Macomb County will not issue mask mandate

MDHHS issues emergency order following court ruling

By: Nick Mordowanec | C&G Newspapers | Published October 6, 2020

 Shutterstock photo

Shutterstock photo


MACOMB COUNTY — Macomb County is not enforcing a mask mandate.

County Executive Mark Hackel said Oct. 6 that the county “will continue to operate as it did before the Court made its decision,” referencing the Michigan Supreme Court’s Oct. 2 ruling that Gov. Gretchen Whitmer does not have the legal authority to extend or declare states of emergency in relation to the COVID-19 pandemic.

That involves urging compliance with Centers for Disease Control and Prevention guidelines, which includes wearing masks, washing hands, social distancing and staying home if ill.

On Oct. 4, the office of Michigan Attorney General Dana Nessel issued a statement saying that although her office would no longer enforce Whitmer’s executive order through criminal prosecution, the hope is that “proven efforts” like mask wearing and social distance guidelines will still be adhered.

“If it weren’t for the Governor’s actions, countless more of our friends, family and neighbors would have been lost to COVID-19,” the statement read. “We can respect both the court’s decision and the advice of medical experts by continuing with these important measures voluntarily.”

On Oct. 5, the Michigan Department of Health and Human Services issued its own emergency order, restricting gathering sizes, requiring face coverings in public and placing limitations on bars and other venues.

The three major aspects of MDHHS’ executive order include: a requirement to wear masks at indoor and outdoor gatherings; limiting gathering sizes in venues with and without fixed seating; and limiting certain establishments, like bars, “where people can congregate, dance or otherwise mingle.”

Regarding the executive order, MDHHS Director Robert Gordon issued his own statement saying that “it is important we stay the course we’ve been on.” He cited schools being reopened, colder weather and flu season as causes of COVID case fluctuation.

“The science is clear: wearing masks can reduce the chance of transmitting COVID by about 70%,” he said. “Even with masks, transmission is likeliest when people are within 6 feet of each other for 15 minutes, especially indoors. The failure to take proper precautions can enable the disease to spread — whether in an East Lansing bar or at the White House.”

Hackel said he spoke with Michigan Lt. Gov. Garlin Gilchrist, state Senate Majority Leader Mike Shirkey and state Sen. Paul Wojno following the Supreme Court ruling.

The concern, Hackel said, is that while the ruling struck down a 1945 law relating to Whitmer’s emergency powers, now MDHHS is enforcing its own emergency order. He said just like with seatbelt laws or the threshold with drunk driving, the state government needs to reach a policy consensus.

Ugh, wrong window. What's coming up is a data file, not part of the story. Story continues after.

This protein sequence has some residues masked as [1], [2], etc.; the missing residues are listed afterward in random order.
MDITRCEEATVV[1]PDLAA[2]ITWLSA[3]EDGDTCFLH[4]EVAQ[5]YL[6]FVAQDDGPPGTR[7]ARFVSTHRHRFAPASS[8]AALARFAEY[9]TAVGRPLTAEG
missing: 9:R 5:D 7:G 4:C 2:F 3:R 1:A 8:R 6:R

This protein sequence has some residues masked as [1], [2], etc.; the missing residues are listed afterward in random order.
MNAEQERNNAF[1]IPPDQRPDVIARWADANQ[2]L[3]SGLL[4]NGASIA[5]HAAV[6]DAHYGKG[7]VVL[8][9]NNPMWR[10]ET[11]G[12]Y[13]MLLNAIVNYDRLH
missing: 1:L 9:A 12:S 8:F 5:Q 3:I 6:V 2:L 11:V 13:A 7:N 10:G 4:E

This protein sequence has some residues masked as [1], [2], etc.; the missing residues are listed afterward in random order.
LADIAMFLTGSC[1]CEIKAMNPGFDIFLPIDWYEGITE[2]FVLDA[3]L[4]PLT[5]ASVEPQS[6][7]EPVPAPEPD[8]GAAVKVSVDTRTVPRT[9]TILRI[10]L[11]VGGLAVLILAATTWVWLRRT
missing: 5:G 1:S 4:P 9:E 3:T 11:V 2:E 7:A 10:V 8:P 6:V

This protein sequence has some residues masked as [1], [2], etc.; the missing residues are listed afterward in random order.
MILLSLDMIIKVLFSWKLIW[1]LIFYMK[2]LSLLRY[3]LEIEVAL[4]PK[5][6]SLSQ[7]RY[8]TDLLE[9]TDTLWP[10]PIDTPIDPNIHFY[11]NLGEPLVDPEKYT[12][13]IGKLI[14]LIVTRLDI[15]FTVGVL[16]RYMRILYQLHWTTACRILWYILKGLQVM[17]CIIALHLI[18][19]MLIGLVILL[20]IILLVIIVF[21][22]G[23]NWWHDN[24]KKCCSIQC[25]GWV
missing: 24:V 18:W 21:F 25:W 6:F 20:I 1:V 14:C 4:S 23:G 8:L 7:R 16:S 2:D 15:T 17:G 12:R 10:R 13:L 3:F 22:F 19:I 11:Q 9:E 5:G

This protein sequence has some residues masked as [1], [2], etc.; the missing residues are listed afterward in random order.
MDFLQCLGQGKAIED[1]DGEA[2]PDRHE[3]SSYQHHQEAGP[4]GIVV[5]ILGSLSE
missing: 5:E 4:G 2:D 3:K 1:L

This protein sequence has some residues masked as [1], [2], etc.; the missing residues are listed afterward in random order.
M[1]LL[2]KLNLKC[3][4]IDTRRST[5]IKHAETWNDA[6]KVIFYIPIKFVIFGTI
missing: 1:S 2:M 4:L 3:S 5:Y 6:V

“Unfortunately, this thing is so polarized that masks have become a symbol of dissention,” he said. “You’re either on one side or another. I’m not on any side.”

Hackel used the example of schools reopening with different guidelines, saying policies like mask mandates “should not be done on piecemeal” and rather should be done through the state.

He wonders why engagement between the governor and the state Legislature did not occur from the beginning.

“The Legislature gave up their powers indefinitely to another branch of government,” he said. “You can’t do that.”

Oakland County, meanwhile, issued its own emergency order on Oct. 3 mandating masks. That was rescinded Oct. 5 when MDHHS issued its own emergency order.

“The local emergency order issued this weekend is now covered by the emergency order released today by the Michigan Department of Health and Human Services,” said Leigh-Anne Stafford, Oakland County health officer, in a press release. “We must remain vigilant with wearing a face covering, social distancing and other protection measures to not regress in our fight against COVID-19.”

Hackel said he “couldn’t even imagine every county having their own mask order,” wondering how that could be enforced while traveling through various communities.

Some people will always follow the law, he acknowledged, while others will always ask for more clarification or understanding. Hackel said there is one question he continues to receive: “How long is this for?”

He said there needs to be an understanding on a wider scale, whether it’s related to a certain number of positive tests, a certain number of deaths, or certain dates which can open up society. If decisions made are related to a vaccine timetable, he wonders why state officials don’t just say so.

“It’s not being established and people get frustrated,” he said. “How do we illuminate that, and how do we get them on board? That’s been my question; it’s not a frustration. Get people to want to be part of this solution. Most people will.”

Hackel added that county businesses want more communication, all while county numbers have “leveled off and have for some time.”

He said a “new wave” of positive tests, including among the teenage age group, “isn’t unexpected” considering schools reopening and athletic activities. But local hospitals in metro Detroit do not have capacity issues in relation to positive tests.

“That cycles back to the frustration people are having, saying, ‘I thought the first goal was flatten the curve.’”